$8 Billion Wasted Rebuilding Iraq
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The Fiscal Times
March 26, 2013

Billions of U.S. taxpayer dollars have been wasted in the Iraqi desert in the form of abandoned prisons, hospitals and water treatment plants. The U.S. government’s reconstruction efforts were supposed to be the glue that would bind a long-term partnership with the new Iraqi leadership and win the hearts and minds of citizens in the war-torn region after the American invasion ten years ago.

Between 2003 and 2012, the U.S. spent an average of $15 million a day on Iraq reconstruction, running up a tab of more than $60 billion. At least $8 billion has been lost to contract abuse and mismanagement, according to a final audit released this month by the Special Inspector General for Iraq Reconstruction.

In the report, SIGIR details a handful of multi-million dollar projects, riddled with cost-overruns that were either poorly constructed or never completed and left abandoned; from a $277 million water treatment plant that was so carelessly built by American contractors that it can only produce “murky water,” to a $165 million dollar Children’s Hospital that went 200 percent over budget and still isn’t complete.

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In one instance, Special Inspector General Stuart Bowen Jr. recounted a conversation he had with Iraqi Prime Minister Nouri al-Maliki about a local school refurbishment project, in which the school administrator had requested $10,000 to cover construction costs. The U.S. insisted on doling out $70,000 instead, an “unneeded waste,” according to al-Maliki. Though $70,000 is a relatively small amount compared with many of the other projects detailed in the report, it demonstrates how generously the U.S. government was spending taxpayer dollars, even when it wasn’t requested.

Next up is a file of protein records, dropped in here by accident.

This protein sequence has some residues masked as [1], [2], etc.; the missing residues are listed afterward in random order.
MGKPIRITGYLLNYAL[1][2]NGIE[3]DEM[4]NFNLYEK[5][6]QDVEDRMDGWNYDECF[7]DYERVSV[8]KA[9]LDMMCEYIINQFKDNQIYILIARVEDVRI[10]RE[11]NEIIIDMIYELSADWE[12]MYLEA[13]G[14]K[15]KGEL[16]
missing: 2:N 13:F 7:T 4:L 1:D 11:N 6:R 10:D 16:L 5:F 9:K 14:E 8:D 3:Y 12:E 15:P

This was just one of the many instances where money was spent on projects with little or no oversight, resulting in major cost overruns. But SIGIR’s report includes many more examples of  wasteful spending that was commonplace in Iraq during the nine years U.S. forces occupied the region.
To see some of the more egregious examples of waste and abuse, CLICK HERE

Here are some of SIGIR’s findings:

$419.1 million to Operate Two Warehouses
Would you pay $900 for a tiny control switch that has a market value of $7.05? Probably not. But the U.S. Government did. In 2007, the DOD awarded a $300 million contract to Anham, LLC, to operate and maintain two warehouses.  By 2009, the contract had incurred new costs of approximately $119.1 million. SIGIR looked into the Defense Contract Audit Agency and found that it had failed to review Anham’s cost-estimating system- this was quite apparent when SIGIR found that Anham had charged the U.S. $900 for a $7.05 control switch, a 12,666 percent price mark up. In another case Anham billed U.S. taxpayers $80 for a tiny segment of a drain pipe that was valued at $1.41, that’s a 5,574 percent price markup. And another case, Anham charged taxpayers $3,000 for a $94 circuit breaker, a 3,076 percent price markup. In total, SIGIR questioned 40 percent of Anham’s bill.

$345 million        Primary Healthcare Centers